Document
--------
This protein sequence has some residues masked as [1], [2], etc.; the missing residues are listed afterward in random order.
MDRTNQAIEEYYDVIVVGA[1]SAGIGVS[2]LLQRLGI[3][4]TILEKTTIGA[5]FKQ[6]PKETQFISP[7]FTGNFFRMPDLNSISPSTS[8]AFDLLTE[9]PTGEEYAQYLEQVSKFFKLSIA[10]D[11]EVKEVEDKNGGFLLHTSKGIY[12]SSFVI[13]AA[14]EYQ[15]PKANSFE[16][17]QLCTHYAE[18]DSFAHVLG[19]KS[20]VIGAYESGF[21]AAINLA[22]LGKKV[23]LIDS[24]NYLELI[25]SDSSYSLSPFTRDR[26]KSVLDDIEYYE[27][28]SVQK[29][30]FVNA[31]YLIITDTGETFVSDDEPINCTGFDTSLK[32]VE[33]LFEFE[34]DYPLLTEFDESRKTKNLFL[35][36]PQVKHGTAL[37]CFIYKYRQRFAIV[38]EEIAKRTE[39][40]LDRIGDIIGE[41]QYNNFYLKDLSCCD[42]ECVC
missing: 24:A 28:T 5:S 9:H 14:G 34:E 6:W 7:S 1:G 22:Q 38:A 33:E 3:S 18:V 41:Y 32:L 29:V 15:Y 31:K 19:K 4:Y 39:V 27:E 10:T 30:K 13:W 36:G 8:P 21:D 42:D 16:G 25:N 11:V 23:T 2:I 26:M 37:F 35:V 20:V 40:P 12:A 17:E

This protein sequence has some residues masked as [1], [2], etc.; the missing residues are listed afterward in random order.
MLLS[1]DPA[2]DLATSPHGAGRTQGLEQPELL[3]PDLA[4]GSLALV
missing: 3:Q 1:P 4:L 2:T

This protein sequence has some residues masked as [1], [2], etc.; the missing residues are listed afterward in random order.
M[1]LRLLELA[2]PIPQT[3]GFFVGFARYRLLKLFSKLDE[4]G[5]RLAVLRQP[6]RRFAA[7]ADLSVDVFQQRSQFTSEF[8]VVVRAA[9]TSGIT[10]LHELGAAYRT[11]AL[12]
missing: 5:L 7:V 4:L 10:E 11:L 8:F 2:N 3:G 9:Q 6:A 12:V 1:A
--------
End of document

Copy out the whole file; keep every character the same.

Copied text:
This protein sequence has some residues masked as [1], [2], etc.; the missing residues are listed afterward in random order.
MDRTNQAIEEYYDVIVVGA[1]SAGIGVS[2]LLQRLGI[3][4]TILEKTTIGA[5]FKQ[6]PKETQFISP[7]FTGNFFRMPDLNSISPSTS[8]AFDLLTE[9]PTGEEYAQYLEQVSKFFKLSIA[10]D[11]EVKEVEDKNGGFLLHTSKGIY[12]SSFVI[13]AA[14]EYQ[15]PKANSFE[16][17]QLCTHYAE[18]DSFAHVLG[19]KS[20]VIGAYESGF[21]AAINLA[22]LGKKV[23]LIDS[24]NYLELI[25]SDSSYSLSPFTRDR[26]KSVLDDIEYYE[27][28]SVQK[29][30]FVNA[31]YLIITDTGETFVSDDEPINCTGFDTSLK[32]VE[33]LFEFE[34]DYPLLTEFDESRKTKNLFL[35][36]PQVKHGTAL[37]CFIYKYRQRFAIV[38]EEIAKRTE[39][40]LDRIGDIIGE[41]QYNNFYLKDLSCCD[42]ECVC
missing: 24:A 28:T 5:S 9:H 14:G 34:E 6:W 7:S 1:G 22:Q 38:A 33:E 3:S 18:V 41:Y 32:L 29:V 15:Y 31:K 19:K 4:Y 39:V 27:E 10:T 30:K 13:W 36:G 8:P 21:D 42:D 16:G 25:N 11:V 23:T 2:I 26:M 37:F 35:V 20:V 40:P 12:A 17:E

This protein sequence has some residues masked as [1], [2], etc.; the missing residues are listed afterward in random order.
MLLS[1]DPA[2]DLATSPHGAGRTQGLEQPELL[3]PDLA[4]GSLALV
missing: 3:Q 1:P 4:L 2:T

This protein sequence has some residues masked as [1], [2], etc.; the missing residues are listed afterward in random order.
M[1]LRLLELA[2]PIPQT[3]GFFVGFARYRLLKLFSKLDE[4]G[5]RLAVLRQP[6]RRFAA[7]ADLSVDVFQQRSQFTSEF[8]VVVRAA[9]TSGIT[10]LHELGAAYRT[11]AL[12]
missing: 5:L 7:V 4:L 10:E 11:L 8:F 2:N 3:G 9:Q 6:A 12:V 1:A